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My daughter is doing WHAT on Facebook?


Why does your teen daughter eat, sleep and seemingly try to bathe with her phone?

Why does she post pictures of herself “posing” on Facebook? This post about teen girls and social media is a summary of “Online Confidential: What girls Do Online, Why They Do It, and How to Parent Through it.”

Like moths to a flame

Teen girls are addicted to social media. Why exclusively teen girls? Because it’s their nature to be addicted to relationships. During this phase of their lives, relationships define a teen girl’s social status. Therefore, texting, Facebook and other social media – all connection tools – are irresistibly attractive. The longer the friends list the better. To teen girls, the Facebook wall is a powerful social status soothsayer meting out condescension and compliments in real time. Cell phones are on 24 hours a day as they read and respond to texts instead of sleeping. Teen girls today are so embedded in social media they believe they don’t exist without it.

Facebook – The perfect medium for teen girl aggression

This is a harsh reality for many parents to face. Most teen girls participate in a day to day nastiness with one another online. A seemingly innocent Facebook status update like “Having fun at Tara’s party” is written for one reason only – to notify everyone else they weren’t invited. Often other attendees follow up with comments like “best time everrrr” or “I’m glad I remembered my bathing suit” driving home the point they are the chosen ones. It’s the nature of teen girls to rank others and create hierarchies. On Facebook, girls use the family list for this. Parents aren’t listed as parents. Instead, “besties” or best friends are listed as parents and/or siblings.

When a teen girl deletes another girl from her family list she is also making a public statement about an ended friendship. Everyone sees the demotion because Facebook automatically posts family list changes. Cryptic Facebook status messages are another common way teen girls intentionally insult one another. For example, a girl may write, “I will ram my fist down ur throat haha” as a status update. The haha at the end makes it look like the writer is kidding when in most instances she is quite serious about her aggression. To top it off, all of her friends know exactly who the writer is referencing. All of this leads to more aggression during the school day.

Do guys like me?

Ever wonder why teen girls are constantly taking pictures of themselves and posting them on Facebook? Girls use social media to verify they’re attractive. Often these pictures receive a multitude of comments such as “ur sooo pretty” to “hottttt” from both boys and girls. Depending on how addicted the girl is to this kind of attention, pictures typically become more and more daring. Other questions girls use social media to answer are: What do people think of me? Why wasn’t I invited? Do I have enough friends?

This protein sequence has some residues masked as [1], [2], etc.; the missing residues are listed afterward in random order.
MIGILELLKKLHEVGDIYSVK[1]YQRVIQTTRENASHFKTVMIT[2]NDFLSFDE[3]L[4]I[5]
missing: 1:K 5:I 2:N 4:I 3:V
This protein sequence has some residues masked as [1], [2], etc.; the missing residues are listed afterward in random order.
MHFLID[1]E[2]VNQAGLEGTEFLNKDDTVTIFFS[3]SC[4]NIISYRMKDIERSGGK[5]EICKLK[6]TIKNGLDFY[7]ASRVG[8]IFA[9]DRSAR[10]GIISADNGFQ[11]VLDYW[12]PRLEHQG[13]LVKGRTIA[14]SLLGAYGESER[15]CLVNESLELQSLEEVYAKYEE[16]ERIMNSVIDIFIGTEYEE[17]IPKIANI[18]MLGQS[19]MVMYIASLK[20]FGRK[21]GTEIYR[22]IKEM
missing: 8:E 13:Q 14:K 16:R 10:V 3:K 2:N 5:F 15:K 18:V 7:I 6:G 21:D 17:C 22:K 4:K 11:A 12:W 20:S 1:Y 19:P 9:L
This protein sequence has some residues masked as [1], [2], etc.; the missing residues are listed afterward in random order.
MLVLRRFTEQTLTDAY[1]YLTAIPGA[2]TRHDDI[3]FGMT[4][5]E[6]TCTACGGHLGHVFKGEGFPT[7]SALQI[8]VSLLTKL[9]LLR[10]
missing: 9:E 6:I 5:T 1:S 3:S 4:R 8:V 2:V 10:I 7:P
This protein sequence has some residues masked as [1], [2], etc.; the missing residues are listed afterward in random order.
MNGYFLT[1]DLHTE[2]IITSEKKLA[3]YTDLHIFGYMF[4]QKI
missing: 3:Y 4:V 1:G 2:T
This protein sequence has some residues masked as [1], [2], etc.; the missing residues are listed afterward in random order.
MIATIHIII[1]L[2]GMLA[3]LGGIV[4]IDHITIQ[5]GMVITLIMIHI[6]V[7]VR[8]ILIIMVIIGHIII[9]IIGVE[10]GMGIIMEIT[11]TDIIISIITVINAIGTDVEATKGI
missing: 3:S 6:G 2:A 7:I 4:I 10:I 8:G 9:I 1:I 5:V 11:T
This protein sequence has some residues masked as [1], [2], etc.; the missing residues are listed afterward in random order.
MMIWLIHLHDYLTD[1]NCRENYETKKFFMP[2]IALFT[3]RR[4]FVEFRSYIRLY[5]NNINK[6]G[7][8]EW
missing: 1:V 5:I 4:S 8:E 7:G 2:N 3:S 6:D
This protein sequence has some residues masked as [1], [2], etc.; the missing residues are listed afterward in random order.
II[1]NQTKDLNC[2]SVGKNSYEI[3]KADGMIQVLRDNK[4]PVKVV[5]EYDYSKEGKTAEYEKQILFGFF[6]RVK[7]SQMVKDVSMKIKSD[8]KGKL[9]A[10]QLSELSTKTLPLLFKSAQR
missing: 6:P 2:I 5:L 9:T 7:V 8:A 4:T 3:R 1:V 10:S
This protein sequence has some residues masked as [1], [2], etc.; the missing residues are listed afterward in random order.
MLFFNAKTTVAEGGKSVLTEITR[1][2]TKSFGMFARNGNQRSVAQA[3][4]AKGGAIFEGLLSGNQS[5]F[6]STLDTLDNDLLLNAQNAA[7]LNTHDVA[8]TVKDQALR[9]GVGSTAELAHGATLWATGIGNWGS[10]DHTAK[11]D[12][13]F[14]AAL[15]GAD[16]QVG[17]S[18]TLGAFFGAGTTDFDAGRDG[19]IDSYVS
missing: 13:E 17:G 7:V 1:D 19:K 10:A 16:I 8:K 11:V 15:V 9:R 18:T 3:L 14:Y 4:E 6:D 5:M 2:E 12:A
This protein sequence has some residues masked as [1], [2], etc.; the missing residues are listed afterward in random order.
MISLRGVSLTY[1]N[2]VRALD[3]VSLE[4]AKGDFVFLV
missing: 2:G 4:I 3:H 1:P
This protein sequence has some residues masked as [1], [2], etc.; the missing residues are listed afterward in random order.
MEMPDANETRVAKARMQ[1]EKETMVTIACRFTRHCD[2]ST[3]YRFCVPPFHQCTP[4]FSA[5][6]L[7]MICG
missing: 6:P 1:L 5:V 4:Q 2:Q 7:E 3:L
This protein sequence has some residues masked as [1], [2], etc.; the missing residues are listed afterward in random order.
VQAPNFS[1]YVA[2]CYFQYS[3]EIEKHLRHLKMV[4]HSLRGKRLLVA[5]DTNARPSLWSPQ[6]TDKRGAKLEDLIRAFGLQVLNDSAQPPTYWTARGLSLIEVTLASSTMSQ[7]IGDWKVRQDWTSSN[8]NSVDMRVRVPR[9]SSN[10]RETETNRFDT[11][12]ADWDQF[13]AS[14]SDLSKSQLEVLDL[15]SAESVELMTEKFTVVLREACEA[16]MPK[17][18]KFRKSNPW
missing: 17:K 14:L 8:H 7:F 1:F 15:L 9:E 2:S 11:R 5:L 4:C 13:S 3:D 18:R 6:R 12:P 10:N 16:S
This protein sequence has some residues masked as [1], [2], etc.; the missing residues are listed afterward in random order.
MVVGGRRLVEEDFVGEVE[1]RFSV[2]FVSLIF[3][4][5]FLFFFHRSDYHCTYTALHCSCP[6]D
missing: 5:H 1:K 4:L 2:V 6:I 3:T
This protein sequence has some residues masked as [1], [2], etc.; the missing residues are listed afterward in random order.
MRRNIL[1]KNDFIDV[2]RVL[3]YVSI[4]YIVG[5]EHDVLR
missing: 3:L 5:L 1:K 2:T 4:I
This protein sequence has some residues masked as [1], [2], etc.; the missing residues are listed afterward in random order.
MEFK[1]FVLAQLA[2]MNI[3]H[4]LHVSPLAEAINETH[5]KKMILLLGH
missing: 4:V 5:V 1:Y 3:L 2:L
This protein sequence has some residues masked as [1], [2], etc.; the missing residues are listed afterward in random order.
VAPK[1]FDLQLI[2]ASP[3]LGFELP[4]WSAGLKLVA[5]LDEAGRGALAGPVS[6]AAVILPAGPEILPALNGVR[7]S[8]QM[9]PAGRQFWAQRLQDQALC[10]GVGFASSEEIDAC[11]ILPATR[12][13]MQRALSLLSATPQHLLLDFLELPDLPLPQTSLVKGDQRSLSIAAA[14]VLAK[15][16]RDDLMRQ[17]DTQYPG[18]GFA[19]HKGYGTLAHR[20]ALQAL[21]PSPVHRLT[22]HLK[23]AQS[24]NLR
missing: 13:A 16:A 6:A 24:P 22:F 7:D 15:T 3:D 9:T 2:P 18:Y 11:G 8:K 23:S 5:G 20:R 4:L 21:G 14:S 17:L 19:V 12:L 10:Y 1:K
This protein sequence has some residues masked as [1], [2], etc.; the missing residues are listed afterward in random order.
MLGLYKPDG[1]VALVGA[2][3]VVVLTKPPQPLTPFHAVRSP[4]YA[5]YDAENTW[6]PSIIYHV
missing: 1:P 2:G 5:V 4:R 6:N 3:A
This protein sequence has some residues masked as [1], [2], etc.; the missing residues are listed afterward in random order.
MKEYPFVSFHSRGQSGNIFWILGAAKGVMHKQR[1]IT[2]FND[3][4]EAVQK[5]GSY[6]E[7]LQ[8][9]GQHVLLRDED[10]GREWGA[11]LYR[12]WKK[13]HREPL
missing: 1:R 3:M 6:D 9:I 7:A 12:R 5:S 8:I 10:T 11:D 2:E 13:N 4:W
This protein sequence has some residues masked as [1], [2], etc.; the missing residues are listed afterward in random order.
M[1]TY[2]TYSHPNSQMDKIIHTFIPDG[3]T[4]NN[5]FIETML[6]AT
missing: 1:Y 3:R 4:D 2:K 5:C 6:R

The Paradox

Teen girls use social media to project the perfect image of themselves and soothe the social insecurities they typically feel. Unfortunately, like all addictions, chronic participation makes them feel worse rather than better. Look at the facts. Girls ages 8 – 18 spend 8 complete hours a day on electronic media. 7th through 12th grade girls send an average of 3,000 texts a month.

The exhausting task of keeping up with real time social media during every free moment, the cyberdrama of who is invited to what, and the natural desire to be accepted and liked by hundreds and hundreds of “friends” just doesn’t work. Yet, teen girls are irrevocably drawn to it, day after day. The fact is, social media is not deep or rich enough to substitute for real life. Girls need limits.

Parents must step in

The norm today is teen girls, instead of parents, are in charge of their social media use. Parents need to step in and help their children see social media and technology as a privilege, not a right. Parents, you’re entitled to have your child’s Facebook password and if you allow your child to use Facebook then it is also your job to randomly check your child’s account.

Set time limits on social media use. Do not allow phones in bed. Remind your child that safe, responsible use of social media means not using other people’s passwords and accounts, not sharing embarrassing photos, not forwarding embarrassing photos, and not humiliating or harming others. If your child can’t abide by these rules then she needs a social media time out. Remember, just because your child knows how to use technology doesn’t mean she automatically knows how to use it responsibly.

As the owner of a digital marketing and design company, I know the benefits social media can bring to businesses. As the parent of a daughter who is now a sophomore in college, I had the unfortunate opportunity to witness Facebook and texting addiction first hand. My teen loudly objected each and every time I set limits. Nevertheless, those limits guaranteed her sleep filled nights as well as some solid study time.  To all parents of teen girls who plan to set limits – Stay strong. It’s worth every effort.

My daughter is doing WHAT on Facebook?

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